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Journal of Biomedical Optics

Enhancing in vivo tumor boundary delineation with structured illumination fluorescence molecular imaging and spatial gradient mapping
Author(s): Jessica Sun; Jessica P. Miller; Deep Hathi; Haiying Zhou; Samuel Achilefu; Monica Shokeen; Walter J. Akers
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Paper Abstract

Fluorescence imaging, in combination with tumor-avid near-infrared (NIR) fluorescent molecular probes, provides high specificity and sensitivity for cancer detection in preclinical animal models, and more recently, assistance during oncologic surgery. However, conventional camera-based fluorescence imaging techniques are heavily surface-weighted such that surface reflection from skin or other nontumor tissue and nonspecific fluorescence signals dominate, obscuring true cancer-specific signals and blurring tumor boundaries. To address this challenge, we applied structured illumination fluorescence molecular imaging (SIFMI) in live animals for automated subtraction of nonspecific surface signals to better delineate accumulation of an NIR fluorescent probe targeting α4β1 integrin in mice bearing subcutaneous plasma cell xenografts. SIFMI demonstrated a fivefold improvement in tumor-to-background contrast when compared with other full-field fluorescence imaging methods and required significantly reduced scanning time compared with diffuse optical spectroscopy imaging. Furthermore, the spatial gradient mapping enhanced highlighting of tumor boundaries. Through the relatively simple hardware and software modifications described, SIFMI can be integrated with clinical fluorescence imaging systems, enhancing intraoperative tumor boundary delineation from the uninvolved tissue.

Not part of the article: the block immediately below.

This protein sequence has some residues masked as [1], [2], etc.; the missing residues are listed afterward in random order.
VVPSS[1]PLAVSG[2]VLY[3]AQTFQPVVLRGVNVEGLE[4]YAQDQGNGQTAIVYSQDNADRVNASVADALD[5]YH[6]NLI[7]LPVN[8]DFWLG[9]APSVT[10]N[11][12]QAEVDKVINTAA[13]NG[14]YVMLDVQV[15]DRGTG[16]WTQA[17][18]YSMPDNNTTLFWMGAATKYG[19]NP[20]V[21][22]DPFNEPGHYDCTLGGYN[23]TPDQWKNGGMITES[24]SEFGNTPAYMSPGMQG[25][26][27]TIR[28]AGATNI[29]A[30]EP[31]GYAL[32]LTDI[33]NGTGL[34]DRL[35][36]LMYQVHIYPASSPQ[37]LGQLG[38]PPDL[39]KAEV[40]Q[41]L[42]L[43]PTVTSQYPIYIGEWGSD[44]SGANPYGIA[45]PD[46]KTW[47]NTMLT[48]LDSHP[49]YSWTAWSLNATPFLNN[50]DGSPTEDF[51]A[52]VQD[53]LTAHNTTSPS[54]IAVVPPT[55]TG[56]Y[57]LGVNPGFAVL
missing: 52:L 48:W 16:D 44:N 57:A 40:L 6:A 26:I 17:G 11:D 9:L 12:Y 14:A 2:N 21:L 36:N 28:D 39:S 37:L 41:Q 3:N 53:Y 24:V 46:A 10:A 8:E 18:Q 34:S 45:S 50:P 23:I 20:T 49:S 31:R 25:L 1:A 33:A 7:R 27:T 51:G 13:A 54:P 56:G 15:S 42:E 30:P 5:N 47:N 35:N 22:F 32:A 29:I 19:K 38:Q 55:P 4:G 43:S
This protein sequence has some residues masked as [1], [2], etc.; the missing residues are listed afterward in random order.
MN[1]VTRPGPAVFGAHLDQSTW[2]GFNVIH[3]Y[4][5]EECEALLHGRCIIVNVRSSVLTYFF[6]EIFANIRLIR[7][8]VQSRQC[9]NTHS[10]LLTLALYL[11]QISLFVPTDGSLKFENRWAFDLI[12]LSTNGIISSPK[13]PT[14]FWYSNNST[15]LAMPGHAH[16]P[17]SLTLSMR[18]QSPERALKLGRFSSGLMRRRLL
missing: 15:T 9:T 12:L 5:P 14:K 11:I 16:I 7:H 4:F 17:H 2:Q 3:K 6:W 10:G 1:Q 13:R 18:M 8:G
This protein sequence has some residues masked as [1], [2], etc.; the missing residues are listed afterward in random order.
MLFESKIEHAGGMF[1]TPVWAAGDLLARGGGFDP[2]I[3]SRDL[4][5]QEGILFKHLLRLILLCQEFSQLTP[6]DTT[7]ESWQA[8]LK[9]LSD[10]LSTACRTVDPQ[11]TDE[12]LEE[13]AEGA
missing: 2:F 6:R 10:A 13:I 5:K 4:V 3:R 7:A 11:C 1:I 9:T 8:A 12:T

Paper Details

Date Published: 31 August 2016
PDF: 4 pages
J. Biomed. Opt. 21(8) 080502 doi: 10.1117/1.JBO.21.8.080502
Published in: Journal of Biomedical Optics Volume 21, Issue 8
Show Author Affiliations
Jessica Sun, Washington Univ. School of Medicine in St. Louis (United States)
Jessica P. Miller, Washington Univ. School of Medicine in St. Louis (United States)
(United States)
Deep Hathi, Washington Univ. School of Medicine in St. Louis (United States)
(United States)
Haiying Zhou, Washington Univ. in St. Louis (United States)
Washington Univ. School of Medicine in St. Louis (United States)
Samuel Achilefu, Washington Univ. School of Medicine in St. Louis (United States)
(United States)
(United States)
Monica Shokeen, Washington Univ. School of Medicine in St. Louis (United States)
Walter J. Akers, Washington Univ. School of Medicine in St. Louis (United States)


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